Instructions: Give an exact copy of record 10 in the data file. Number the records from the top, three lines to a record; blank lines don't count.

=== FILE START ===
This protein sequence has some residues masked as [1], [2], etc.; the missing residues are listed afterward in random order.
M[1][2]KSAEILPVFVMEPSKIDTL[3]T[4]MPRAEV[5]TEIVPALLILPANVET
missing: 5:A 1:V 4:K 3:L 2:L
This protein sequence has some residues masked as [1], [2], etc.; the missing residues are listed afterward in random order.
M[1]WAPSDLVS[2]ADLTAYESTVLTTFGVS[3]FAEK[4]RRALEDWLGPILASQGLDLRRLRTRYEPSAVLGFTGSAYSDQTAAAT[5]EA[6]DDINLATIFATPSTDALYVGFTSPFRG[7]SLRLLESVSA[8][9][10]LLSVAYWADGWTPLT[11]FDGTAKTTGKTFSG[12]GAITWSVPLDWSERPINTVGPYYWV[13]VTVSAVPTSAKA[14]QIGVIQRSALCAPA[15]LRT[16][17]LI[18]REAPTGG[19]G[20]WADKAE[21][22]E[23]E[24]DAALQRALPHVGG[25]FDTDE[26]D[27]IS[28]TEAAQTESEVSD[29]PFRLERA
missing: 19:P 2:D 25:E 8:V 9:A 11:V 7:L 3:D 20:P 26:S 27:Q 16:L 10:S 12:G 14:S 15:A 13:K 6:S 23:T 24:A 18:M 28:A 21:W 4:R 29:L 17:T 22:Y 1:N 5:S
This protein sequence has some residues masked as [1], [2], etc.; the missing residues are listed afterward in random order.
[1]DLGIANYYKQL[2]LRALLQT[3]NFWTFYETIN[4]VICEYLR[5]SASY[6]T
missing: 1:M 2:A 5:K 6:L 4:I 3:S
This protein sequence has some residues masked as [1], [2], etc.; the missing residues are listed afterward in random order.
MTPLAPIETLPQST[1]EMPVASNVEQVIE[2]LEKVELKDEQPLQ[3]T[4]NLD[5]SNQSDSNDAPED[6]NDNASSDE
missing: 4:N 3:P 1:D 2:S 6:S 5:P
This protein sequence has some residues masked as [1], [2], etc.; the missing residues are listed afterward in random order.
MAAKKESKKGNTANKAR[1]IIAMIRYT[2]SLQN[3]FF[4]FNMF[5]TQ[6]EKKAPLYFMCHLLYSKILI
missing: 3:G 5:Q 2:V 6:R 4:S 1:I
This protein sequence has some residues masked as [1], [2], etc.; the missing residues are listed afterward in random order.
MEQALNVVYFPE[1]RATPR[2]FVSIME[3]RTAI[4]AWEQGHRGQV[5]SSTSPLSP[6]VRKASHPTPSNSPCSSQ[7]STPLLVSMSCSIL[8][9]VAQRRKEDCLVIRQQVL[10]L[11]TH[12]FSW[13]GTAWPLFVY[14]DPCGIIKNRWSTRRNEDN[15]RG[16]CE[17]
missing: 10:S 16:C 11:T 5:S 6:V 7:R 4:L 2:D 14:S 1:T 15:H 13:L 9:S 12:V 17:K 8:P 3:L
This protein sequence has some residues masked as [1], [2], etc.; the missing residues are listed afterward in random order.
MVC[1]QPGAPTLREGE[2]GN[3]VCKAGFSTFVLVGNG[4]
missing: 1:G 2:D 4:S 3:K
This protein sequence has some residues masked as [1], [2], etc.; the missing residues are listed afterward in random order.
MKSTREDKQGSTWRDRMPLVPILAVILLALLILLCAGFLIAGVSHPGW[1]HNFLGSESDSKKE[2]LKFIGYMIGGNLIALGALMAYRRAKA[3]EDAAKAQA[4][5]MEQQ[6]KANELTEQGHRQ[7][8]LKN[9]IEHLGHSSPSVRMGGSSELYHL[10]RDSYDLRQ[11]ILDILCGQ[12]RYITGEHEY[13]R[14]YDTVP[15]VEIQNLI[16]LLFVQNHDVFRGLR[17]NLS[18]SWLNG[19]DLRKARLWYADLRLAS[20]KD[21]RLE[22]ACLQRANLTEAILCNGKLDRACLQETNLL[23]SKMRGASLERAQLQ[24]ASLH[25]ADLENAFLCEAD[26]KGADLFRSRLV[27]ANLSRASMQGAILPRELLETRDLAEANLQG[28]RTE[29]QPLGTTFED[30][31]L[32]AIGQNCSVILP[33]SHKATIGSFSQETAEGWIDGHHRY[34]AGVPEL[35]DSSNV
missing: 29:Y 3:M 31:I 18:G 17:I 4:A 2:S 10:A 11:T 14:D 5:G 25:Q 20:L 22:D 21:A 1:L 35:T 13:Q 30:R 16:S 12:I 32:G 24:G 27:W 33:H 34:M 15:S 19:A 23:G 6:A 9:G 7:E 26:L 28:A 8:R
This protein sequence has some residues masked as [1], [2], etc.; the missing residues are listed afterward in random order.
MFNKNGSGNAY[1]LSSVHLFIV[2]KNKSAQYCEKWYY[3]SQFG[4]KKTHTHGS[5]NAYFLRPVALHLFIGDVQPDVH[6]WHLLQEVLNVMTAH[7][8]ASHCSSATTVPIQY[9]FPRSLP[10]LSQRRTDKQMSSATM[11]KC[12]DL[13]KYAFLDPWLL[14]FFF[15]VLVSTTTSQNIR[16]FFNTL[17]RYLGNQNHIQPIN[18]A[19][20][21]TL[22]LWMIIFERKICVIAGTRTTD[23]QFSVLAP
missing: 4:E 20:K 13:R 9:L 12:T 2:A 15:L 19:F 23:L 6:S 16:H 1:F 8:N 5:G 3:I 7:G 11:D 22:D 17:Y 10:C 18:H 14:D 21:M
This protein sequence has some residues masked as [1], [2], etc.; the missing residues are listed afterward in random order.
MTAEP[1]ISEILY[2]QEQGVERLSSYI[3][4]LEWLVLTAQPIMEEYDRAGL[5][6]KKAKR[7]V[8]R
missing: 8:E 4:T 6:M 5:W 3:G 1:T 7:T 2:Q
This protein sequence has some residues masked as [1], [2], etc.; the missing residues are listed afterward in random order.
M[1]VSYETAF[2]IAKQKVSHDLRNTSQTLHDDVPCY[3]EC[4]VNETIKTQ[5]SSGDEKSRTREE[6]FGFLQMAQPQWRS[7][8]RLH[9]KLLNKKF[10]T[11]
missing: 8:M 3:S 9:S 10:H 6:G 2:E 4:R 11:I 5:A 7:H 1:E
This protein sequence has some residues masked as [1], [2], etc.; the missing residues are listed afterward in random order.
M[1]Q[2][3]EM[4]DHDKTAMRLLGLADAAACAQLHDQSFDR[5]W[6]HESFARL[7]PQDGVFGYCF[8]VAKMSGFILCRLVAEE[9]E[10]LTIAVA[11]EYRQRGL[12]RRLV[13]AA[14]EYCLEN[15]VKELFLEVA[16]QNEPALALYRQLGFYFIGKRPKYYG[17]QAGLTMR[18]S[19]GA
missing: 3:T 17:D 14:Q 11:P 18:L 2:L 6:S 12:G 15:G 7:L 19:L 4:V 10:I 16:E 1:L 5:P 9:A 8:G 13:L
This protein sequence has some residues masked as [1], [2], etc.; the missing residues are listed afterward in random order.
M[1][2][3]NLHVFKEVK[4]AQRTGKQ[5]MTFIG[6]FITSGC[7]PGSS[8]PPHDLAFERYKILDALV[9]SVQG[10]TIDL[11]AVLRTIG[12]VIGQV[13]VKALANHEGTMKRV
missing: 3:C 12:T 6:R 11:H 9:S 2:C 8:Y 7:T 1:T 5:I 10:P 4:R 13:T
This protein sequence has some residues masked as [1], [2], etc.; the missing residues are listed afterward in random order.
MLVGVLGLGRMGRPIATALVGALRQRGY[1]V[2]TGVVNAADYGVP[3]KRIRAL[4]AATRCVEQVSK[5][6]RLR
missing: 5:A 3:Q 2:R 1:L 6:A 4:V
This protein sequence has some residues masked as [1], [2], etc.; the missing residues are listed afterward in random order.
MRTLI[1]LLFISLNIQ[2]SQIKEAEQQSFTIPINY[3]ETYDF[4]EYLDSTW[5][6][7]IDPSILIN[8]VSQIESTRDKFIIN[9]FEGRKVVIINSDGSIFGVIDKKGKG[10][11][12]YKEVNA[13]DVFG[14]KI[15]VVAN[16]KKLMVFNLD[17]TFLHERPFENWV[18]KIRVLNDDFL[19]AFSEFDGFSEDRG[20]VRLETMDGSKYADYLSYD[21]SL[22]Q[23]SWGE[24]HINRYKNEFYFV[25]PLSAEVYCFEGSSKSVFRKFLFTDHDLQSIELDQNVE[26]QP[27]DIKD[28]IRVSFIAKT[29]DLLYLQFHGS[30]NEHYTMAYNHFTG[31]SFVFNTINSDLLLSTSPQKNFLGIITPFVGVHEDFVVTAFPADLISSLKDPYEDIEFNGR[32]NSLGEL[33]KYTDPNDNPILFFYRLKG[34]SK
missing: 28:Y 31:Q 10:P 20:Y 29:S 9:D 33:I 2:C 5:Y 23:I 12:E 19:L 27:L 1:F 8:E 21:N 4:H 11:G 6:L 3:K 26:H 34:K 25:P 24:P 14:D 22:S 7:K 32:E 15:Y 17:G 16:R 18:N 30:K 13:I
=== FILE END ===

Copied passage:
This protein sequence has some residues masked as [1], [2], etc.; the missing residues are listed afterward in random order.
MTAEP[1]ISEILY[2]QEQGVERLSSYI[3][4]LEWLVLTAQPIMEEYDRAGL[5][6]KKAKR[7]V[8]R
missing: 8:E 4:T 6:M 5:W 3:G 1:T 7:T 2:Q